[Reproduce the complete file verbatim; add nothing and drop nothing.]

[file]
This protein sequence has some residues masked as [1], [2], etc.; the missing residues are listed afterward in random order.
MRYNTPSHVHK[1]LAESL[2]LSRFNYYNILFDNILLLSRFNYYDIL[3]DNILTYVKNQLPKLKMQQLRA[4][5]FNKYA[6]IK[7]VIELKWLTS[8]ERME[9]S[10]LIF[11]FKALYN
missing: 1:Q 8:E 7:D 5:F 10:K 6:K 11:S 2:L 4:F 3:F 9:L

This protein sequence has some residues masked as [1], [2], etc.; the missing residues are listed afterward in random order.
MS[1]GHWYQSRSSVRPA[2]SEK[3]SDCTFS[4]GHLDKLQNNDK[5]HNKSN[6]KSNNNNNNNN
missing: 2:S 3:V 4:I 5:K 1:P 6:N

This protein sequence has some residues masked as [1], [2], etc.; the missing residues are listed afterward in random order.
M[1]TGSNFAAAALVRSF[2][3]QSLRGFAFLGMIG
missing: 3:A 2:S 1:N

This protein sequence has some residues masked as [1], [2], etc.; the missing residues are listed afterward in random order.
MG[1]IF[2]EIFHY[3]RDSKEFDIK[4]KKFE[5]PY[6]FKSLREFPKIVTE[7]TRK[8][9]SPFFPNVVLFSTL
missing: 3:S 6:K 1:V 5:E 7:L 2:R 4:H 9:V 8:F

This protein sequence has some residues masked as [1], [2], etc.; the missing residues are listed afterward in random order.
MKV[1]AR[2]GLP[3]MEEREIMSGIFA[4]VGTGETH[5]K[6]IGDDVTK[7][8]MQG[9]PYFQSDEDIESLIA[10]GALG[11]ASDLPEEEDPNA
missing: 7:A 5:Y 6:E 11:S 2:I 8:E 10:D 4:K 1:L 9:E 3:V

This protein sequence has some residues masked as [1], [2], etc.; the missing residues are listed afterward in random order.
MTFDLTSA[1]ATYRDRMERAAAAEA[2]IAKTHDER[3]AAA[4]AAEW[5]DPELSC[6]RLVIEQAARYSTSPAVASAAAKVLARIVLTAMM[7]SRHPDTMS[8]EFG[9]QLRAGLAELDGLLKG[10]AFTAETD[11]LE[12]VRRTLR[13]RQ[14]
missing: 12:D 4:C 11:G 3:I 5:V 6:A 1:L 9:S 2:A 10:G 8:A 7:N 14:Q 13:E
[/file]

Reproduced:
This protein sequence has some residues masked as [1], [2], etc.; the missing residues are listed afterward in random order.
MRYNTPSHVHK[1]LAESL[2]LSRFNYYNILFDNILLLSRFNYYDIL[3]DNILTYVKNQLPKLKMQQLRA[4][5]FNKYA[6]IK[7]VIELKWLTS[8]ERME[9]S[10]LIF[11]FKALYN
missing: 1:Q 8:E 7:D 5:F 10:K 6:K 11:S 2:L 4:F 3:F 9:L

This protein sequence has some residues masked as [1], [2], etc.; the missing residues are listed afterward in random order.
MS[1]GHWYQSRSSVRPA[2]SEK[3]SDCTFS[4]GHLDKLQNNDK[5]HNKSN[6]KSNNNNNNNN
missing: 2:S 3:V 4:I 5:K 1:P 6:N

This protein sequence has some residues masked as [1], [2], etc.; the missing residues are listed afterward in random order.
M[1]TGSNFAAAALVRSF[2][3]QSLRGFAFLGMIG
missing: 3:A 2:S 1:N

This protein sequence has some residues masked as [1], [2], etc.; the missing residues are listed afterward in random order.
MG[1]IF[2]EIFHY[3]RDSKEFDIK[4]KKFE[5]PY[6]FKSLREFPKIVTE[7]TRK[8][9]SPFFPNVVLFSTL
missing: 3:S 6:K 1:V 5:E 7:L 2:R 4:H 9:V 8:F

This protein sequence has some residues masked as [1], [2], etc.; the missing residues are listed afterward in random order.
MKV[1]AR[2]GLP[3]MEEREIMSGIFA[4]VGTGETH[5]K[6]IGDDVTK[7][8]MQG[9]PYFQSDEDIESLIA[10]GALG[11]ASDLPEEEDPNA
missing: 7:A 5:Y 6:E 11:S 2:I 8:E 10:D 4:K 1:L 9:E 3:V

This protein sequence has some residues masked as [1], [2], etc.; the missing residues are listed afterward in random order.
MTFDLTSA[1]ATYRDRMERAAAAEA[2]IAKTHDER[3]AAA[4]AAEW[5]DPELSC[6]RLVIEQAARYSTSPAVASAAAKVLARIVLTAMM[7]SRHPDTMS[8]EFG[9]QLRAGLAELDGLLKG[10]AFTAETD[11]LE[12]VRRTLR[13]RQ[14]
missing: 12:D 4:C 11:G 3:I 5:V 6:A 1:L 9:S 2:A 10:G 8:A 7:N 14:Q 13:E